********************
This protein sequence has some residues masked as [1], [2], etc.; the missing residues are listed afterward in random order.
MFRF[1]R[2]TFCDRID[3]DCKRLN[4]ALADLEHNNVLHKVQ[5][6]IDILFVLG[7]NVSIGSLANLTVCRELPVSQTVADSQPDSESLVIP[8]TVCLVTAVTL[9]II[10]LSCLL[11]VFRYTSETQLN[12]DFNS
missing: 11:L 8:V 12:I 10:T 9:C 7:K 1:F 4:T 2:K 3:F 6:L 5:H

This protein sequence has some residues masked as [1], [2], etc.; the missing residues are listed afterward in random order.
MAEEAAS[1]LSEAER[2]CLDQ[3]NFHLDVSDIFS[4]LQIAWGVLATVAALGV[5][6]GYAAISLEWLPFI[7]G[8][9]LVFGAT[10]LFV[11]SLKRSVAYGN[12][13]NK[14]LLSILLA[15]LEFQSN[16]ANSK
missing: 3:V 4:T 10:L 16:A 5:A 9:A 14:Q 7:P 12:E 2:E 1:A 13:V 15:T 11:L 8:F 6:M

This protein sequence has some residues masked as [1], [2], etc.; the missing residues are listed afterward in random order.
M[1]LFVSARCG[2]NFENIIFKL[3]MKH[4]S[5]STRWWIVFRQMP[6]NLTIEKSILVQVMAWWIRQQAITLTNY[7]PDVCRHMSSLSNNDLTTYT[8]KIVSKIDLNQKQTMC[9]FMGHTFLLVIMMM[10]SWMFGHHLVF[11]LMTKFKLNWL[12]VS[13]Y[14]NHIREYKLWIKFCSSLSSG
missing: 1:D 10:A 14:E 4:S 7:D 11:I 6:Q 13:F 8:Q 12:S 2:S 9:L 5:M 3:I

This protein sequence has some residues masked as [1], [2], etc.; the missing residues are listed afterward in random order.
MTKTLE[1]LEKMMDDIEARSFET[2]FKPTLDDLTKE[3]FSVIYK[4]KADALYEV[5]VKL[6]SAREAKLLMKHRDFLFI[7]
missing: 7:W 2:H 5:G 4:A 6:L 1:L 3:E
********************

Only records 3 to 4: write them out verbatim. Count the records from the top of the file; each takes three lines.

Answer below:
This protein sequence has some residues masked as [1], [2], etc.; the missing residues are listed afterward in random order.
M[1]LFVSARCG[2]NFENIIFKL[3]MKH[4]S[5]STRWWIVFRQMP[6]NLTIEKSILVQVMAWWIRQQAITLTNY[7]PDVCRHMSSLSNNDLTTYT[8]KIVSKIDLNQKQTMC[9]FMGHTFLLVIMMM[10]SWMFGHHLVF[11]LMTKFKLNWL[12]VS[13]Y[14]NHIREYKLWIKFCSSLSSG
missing: 1:D 10:A 14:E 4:S 7:D 11:I 6:Q 13:F 8:Q 12:S 2:S 9:L 5:M 3:I

This protein sequence has some residues masked as [1], [2], etc.; the missing residues are listed afterward in random order.
MTKTLE[1]LEKMMDDIEARSFET[2]FKPTLDDLTKE[3]FSVIYK[4]KADALYEV[5]VKL[6]SAREAKLLMKHRDFLFI[7]
missing: 7:W 2:H 5:G 4:A 6:L 1:L 3:E